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If you are looking for an .wmv export in Premiere Elements 11 Windows, I suspect that you are missing the Windows Media choice because you are not scrolling down far enough under Publish+Share/Computer. The options there are:
Adobe Flash Video
Look to the right of the listing. There is a scroll bar (of sorts) there.
What video formats does your PowerPoint support? I just remembered. I have PowerPoint 2010. I will take a first look at that.
If you need more detailed information on any of the above (or anything else in your Premiere Elements workflow), please do not hesitate to ask, but give details.
Example: frame size and such.
We will be watching for your follow up.
1 person found this helpful
Looks like best to try for the wmv video for your PowerPoint 2010.
I tried an AVCHD.mp4 (1920 x 1080 @ 29.97 progressive frames per second) into PowerPoint 2010 and got a "64 bit codec" error which lead me to this online article
Let me know the frame size, frame rate, and any other requirements that you have for this wmv video destined for your PowerPoint 2010 project, and I will post specific settings suggestions for
Windows Media Player
Thank you!! you were exactly right.
I did not 'recognize' the scoll bar -- and your comment "scoll bar (of sorts)" was most helpful. I found all the options you mention and have now successfully saved as .wmv -- woohoo!
As an aside, before I found your answer, I tried installing Quicktime player onto my PC and then was able to read the MP4 files I attempted earlier. So now I have both formats available as working choices. (I see your additional reply below and will attempt to know & share media specs shortly for your further guidance if possible.)
Your prompt reply was truly helpful, you've made my day.
Note to Adobe Premier Elements 11: the scroll bar is not very intuitive, and seems to jump quite a bit. A drop down menu or more standard looking scroll bar would be helpful.
Okay, so now I've read your online article linked above, and figured out my video properties: frame size 1920x1080, frame rate 29/sec.
The end use is to post in an online distance education web platform, perhaps Moodle if I can figure out how.
So to begin I'm assembling in power point and may to try to use slideshare or something similar if needed to load onto Moodle. I hope to keep the functionality of advancing slide by slide and having the video pieces connected to each slide, However, I may end up with video and powerpoint 'side by side' on the website if the powerpoint type functionality can't be maintained when posted.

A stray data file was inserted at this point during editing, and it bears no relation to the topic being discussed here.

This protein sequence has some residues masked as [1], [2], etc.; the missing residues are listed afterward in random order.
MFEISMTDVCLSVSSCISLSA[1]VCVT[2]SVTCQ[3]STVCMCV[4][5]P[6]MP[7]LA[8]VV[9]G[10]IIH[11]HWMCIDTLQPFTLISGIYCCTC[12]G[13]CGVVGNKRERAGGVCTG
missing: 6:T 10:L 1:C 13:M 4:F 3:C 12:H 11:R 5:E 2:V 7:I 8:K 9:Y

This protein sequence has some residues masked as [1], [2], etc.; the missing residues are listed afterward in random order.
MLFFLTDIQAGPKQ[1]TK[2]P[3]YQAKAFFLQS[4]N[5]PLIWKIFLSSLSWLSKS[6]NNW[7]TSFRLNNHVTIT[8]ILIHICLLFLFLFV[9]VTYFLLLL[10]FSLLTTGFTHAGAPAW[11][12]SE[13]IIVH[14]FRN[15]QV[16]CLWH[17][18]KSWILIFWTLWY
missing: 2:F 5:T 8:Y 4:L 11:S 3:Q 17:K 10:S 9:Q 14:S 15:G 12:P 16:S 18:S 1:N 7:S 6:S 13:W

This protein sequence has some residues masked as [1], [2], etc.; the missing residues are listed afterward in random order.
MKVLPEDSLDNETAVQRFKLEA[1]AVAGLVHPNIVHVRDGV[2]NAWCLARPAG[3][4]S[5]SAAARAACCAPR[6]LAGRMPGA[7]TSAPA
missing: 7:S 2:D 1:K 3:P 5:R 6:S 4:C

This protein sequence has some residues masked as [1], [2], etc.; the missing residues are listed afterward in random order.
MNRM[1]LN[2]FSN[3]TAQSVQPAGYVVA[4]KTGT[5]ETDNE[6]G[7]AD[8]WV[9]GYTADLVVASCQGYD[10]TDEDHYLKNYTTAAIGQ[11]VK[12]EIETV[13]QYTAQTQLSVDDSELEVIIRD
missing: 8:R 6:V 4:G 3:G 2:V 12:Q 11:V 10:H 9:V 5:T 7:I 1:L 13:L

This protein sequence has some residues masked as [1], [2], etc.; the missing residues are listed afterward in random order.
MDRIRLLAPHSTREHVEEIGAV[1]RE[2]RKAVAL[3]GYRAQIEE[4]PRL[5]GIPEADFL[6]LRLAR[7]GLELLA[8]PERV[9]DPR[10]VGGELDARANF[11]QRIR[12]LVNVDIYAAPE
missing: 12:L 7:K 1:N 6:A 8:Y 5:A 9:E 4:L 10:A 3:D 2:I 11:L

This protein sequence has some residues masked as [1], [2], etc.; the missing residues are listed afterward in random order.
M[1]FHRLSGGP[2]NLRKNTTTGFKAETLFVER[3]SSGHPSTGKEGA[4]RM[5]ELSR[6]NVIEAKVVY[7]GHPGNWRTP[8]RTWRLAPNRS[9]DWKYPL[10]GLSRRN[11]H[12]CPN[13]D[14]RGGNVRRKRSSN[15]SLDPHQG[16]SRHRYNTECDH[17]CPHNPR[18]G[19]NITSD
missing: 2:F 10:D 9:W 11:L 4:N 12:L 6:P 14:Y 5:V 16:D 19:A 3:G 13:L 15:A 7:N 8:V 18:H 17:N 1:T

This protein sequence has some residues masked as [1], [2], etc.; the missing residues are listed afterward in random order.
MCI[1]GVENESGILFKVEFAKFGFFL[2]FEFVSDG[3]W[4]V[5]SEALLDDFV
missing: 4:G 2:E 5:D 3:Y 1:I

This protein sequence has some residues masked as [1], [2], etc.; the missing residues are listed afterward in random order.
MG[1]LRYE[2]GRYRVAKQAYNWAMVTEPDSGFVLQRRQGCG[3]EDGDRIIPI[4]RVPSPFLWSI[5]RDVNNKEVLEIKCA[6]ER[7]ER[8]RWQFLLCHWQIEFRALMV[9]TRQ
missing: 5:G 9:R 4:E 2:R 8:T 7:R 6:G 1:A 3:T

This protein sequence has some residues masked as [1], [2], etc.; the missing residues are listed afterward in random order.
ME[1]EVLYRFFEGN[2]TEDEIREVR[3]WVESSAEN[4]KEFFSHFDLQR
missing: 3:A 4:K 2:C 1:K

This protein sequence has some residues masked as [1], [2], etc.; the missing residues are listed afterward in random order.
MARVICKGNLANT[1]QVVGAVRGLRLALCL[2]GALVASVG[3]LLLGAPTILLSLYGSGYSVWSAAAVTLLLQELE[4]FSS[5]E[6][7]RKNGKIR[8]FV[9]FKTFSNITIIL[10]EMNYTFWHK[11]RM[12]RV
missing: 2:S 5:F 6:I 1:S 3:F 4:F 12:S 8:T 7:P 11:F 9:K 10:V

I would welcome any further advice about settings for Publish+Share.
Thanks for the great news. Glad the suggestions worked for you.
If you want to take your Premiere Elements 11 Expert workspace Timeline to the 1920 x 1080 .wmv file for PowerPoint, the export from the following should insert into your PowerPoint 2010 nicely:
with Presets = 720 x 480 16x9 29.97
Then under the Advanced Button/Video Tab, the essentials are:
Video codec = Windows Media Video 9
Encoding passes = Two
Bitrate Mode = Variable Unconstrained
Frame Width = 1920 pixels
Frame Height = 1080 pixels
Frame Rate = 29.97 frames per second
Pixel Aspect Ratio = Square Pixels (1.0)
The default "Average Video Bitrate" appears to be 1500 Kbps (kilobits per second). You can experiment with that later if necessary, finding the compromise between Bitrate, quality, and file size.
By the way, the installation of QuickTime is a requirement for working with Premiere Elements. The first sign of its absence is its presets missing from the Publish+Share/Computer/QuickTime. Typically the program requires being run Run As Administrator or from a User Account with Administrative Privileges.
Please let us know how else we might help.
Thanks for all the good advice. The settings will be helpful.
As a new user I have a few other issues to sort out, but will look through the help pages for answers first. If I get stuck i'll be sure to ask.
Thanks for the update.
Please never hesitate to ask questions, small or big. Any question for which you do not have an answer is an important question.